KIEV (AFP) - Ukrainian President Petro Poroshenko on Saturday welcomed home as heroes 145 soldiers freed by pro-Russian rebels during the largest prisoner swap of the eight-month separatist war.
The Western-backed leader donned a black bomber jacket before walking up with a grin on his face to the back cargo bay of a transport plane that landed at a military airport outside Kiev in the dawn hours.
He shook hands and tightly embraced the men - some young and others sporting greying beards - as they trundled down the steps wearing regular civilian clothes and knitted skull caps in the searing cold.
"My heart as that of a president and citizen is brimming with joy that you - as I had promised - will be able to meet the New Year with your families and comrades in arms," Poroshenko said as the released men huddled around him on the tarmac.
Ukraine's badly underfunded army has been castigated by the public for failing to stamp out a revolt that has claimed 4,700 lives and threatens to redraw the former Soviet republic's borders.
Poroshenko appeared to be addressing that rebuke by praising the men for "not breaking or changing and firmly keeping your military morale, demonstrating the best qualities of a Ukrainian warrior".
Ukraine's allies in Europe hope that Friday's exchange will mark a watershed in a war that seems at a stalemate but still rages on because of the immense mistrust between the two sides.
Kiev on Friday freed 222 insurgent fighters captured near the main rebel stronghold of Donetsk and its surrounding regions.
Another four Ukrainian soldiers were handed over on Saturday by insurgents fighting in the neighbouring breakaway province of Lugansk.
"We will search for and find everyone and not leave anyone behind," Poroshenko promised.
"The country will fight for each one of its faithful sons."
CHEAP RUSSIAN COAL
The Minsk negotiations were called to reinforce a largely ignored peace plan struck in September that aimed to both stem the bloodshed and ease the crisis in East-West relations the conflict has sparked.
The eastern revolt began only weeks after Russia's March seizure of Crimea and appeared to have been staged in reprisal for the February ouster in Kiev of a Moscow-backed president.
Russia had initially denied parachuting in its troops to capture the Black Sea peninsula. But President Vladimir Putin later awarded medals to soldiers involved in the Crimean campaign.
And the Kremlin's rejection of charges that it was now doing the same in Ukraine's separatist east has convinced few Western nations.
Russia - its economy already under severe pressure from the plunge in the value of its oil exports - is also suffering from increasing heavy US and EU financial penalties as a result.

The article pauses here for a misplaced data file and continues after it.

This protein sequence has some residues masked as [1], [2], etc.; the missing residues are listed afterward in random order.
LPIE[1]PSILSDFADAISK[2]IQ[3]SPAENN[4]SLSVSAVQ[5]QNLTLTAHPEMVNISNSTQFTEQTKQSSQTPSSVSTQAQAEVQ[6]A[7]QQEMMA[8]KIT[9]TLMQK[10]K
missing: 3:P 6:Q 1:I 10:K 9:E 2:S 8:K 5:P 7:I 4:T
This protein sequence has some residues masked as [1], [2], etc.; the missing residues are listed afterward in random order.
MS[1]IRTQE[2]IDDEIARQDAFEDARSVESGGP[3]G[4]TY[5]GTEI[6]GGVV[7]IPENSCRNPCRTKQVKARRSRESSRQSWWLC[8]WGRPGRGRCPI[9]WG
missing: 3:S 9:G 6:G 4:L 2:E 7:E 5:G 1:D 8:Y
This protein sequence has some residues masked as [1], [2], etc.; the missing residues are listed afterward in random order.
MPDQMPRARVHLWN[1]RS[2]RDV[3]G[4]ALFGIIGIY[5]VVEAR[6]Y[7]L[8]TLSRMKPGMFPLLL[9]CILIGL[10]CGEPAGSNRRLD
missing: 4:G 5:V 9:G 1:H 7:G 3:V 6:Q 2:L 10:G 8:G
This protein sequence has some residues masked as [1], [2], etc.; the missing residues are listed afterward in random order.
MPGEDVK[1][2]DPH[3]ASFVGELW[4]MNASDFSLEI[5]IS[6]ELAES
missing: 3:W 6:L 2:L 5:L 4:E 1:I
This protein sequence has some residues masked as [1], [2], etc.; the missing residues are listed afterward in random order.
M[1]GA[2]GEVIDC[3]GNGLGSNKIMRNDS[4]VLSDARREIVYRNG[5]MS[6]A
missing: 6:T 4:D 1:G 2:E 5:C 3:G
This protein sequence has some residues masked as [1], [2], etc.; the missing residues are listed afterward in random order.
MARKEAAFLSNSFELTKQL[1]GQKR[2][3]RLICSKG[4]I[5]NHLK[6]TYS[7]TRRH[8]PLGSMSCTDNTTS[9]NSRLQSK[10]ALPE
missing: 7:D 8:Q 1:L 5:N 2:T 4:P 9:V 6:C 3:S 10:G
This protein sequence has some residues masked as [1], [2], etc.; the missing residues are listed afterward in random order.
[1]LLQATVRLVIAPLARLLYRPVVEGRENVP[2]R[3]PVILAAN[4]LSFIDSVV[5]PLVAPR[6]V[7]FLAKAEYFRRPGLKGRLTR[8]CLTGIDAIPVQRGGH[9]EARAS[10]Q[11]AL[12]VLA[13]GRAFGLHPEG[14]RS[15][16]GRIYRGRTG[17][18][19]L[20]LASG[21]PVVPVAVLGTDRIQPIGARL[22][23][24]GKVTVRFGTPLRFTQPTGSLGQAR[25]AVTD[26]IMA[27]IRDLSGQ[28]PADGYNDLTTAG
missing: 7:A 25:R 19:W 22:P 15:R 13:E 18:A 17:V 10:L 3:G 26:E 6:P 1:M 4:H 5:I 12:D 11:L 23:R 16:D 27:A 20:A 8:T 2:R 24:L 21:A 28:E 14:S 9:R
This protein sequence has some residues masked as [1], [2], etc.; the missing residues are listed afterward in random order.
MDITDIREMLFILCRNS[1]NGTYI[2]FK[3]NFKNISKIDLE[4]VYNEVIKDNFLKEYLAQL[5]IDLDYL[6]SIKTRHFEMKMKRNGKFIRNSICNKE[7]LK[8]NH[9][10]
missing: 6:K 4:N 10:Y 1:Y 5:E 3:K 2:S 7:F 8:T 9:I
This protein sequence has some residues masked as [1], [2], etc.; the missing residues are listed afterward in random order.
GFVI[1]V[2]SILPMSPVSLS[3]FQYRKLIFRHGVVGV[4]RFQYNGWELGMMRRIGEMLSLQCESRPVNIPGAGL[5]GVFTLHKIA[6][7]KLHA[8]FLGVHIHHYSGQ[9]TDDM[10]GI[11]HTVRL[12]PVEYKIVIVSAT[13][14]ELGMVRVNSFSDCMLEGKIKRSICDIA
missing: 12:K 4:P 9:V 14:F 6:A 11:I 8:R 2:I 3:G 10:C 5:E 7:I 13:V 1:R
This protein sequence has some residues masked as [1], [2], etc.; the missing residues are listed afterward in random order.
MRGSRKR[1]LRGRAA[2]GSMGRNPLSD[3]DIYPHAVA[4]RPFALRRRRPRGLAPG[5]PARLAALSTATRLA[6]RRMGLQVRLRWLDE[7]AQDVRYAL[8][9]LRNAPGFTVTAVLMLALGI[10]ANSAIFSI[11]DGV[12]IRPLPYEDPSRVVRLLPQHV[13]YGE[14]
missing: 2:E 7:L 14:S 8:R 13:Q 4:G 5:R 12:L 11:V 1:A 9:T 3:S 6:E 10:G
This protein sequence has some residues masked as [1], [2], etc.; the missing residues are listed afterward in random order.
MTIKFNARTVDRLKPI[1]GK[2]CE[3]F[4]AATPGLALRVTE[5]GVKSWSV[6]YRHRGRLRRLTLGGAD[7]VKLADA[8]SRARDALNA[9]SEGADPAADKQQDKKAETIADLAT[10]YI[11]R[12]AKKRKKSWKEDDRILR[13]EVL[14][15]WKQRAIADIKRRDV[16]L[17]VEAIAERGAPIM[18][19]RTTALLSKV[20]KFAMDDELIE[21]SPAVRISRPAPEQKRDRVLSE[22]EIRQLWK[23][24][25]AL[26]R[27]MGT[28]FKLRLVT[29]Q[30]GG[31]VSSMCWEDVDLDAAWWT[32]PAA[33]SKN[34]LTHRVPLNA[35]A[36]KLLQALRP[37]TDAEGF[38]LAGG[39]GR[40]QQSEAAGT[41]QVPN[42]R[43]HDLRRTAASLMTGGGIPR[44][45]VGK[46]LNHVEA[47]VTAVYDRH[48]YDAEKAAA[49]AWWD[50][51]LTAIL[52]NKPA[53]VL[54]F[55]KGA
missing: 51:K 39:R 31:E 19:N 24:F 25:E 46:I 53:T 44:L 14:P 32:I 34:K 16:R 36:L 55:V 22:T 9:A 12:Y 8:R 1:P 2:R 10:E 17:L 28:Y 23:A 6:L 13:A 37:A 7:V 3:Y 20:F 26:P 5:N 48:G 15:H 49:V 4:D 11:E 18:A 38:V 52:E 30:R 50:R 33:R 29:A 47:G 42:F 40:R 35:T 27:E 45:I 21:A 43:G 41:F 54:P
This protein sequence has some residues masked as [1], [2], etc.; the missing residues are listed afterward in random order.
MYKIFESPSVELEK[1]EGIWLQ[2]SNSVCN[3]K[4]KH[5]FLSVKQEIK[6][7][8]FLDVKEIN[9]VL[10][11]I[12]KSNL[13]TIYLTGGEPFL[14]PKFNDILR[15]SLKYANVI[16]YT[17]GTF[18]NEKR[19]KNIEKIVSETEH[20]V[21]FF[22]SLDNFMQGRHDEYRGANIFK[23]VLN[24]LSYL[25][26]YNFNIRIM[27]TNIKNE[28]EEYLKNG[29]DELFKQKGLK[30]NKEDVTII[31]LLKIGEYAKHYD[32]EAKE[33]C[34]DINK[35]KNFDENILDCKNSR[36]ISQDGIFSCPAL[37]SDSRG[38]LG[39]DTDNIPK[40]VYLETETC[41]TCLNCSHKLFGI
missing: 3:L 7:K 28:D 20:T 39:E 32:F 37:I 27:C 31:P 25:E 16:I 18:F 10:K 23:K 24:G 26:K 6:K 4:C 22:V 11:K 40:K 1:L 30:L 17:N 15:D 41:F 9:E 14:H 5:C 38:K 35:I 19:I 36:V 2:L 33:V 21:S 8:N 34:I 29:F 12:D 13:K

The Kremlin fired back at the West by publishing a revised military doctrine on Friday that decries the "reinforcement of Nato's offensive capacities on Russia's borders".
But Ukraine went on the offensive as well by cutting all rail and bus links to Crimea - a decision made citing security concerns that effectively severed the peninsula of 2.3 million from the mainland.
The respected editor of Kiev's Ukrainska Pravda news site reported that Poroshenko - whose crisis-hit country is reeling from rolling power outages - was putting additional pressure on Crimea to win urgent energy concessions from Russia.
And the Kremlin surprised many on Saturday by announcing plans to start providing Ukraine with up to one million tonnes of coal and an undisclosed amount of electricity at discounted rates every month.
"Considering the critical situation with (Ukranian) energy supplies, Putin decided to start these shipments despite the lack of prepayments," Kremlin spokesman Dmitry Peskov told the Tass new agency.
STALLED PEACE TALKS
European mediators now hope to use the swap to propel peace talks in Minsk that the rebels said on Saturday appeared to be going nowhere.
A final round of negotiations in Belarus on Friday which was meant to have been crowned by the signing of a comprehensive truce deal has been indefinitely postponed.
The two sides have been trying to save the peace process by holding periodic Skype video conference calls and submitting their proposals for a joint final statement to the European mediating team.
But separatist leaders reported little progress since Friday's negotiations delay.
"For the moment, there is no clarity about the next Minsk meeting," Lugansk rebel negotiator Vladislav Deynego told AFP.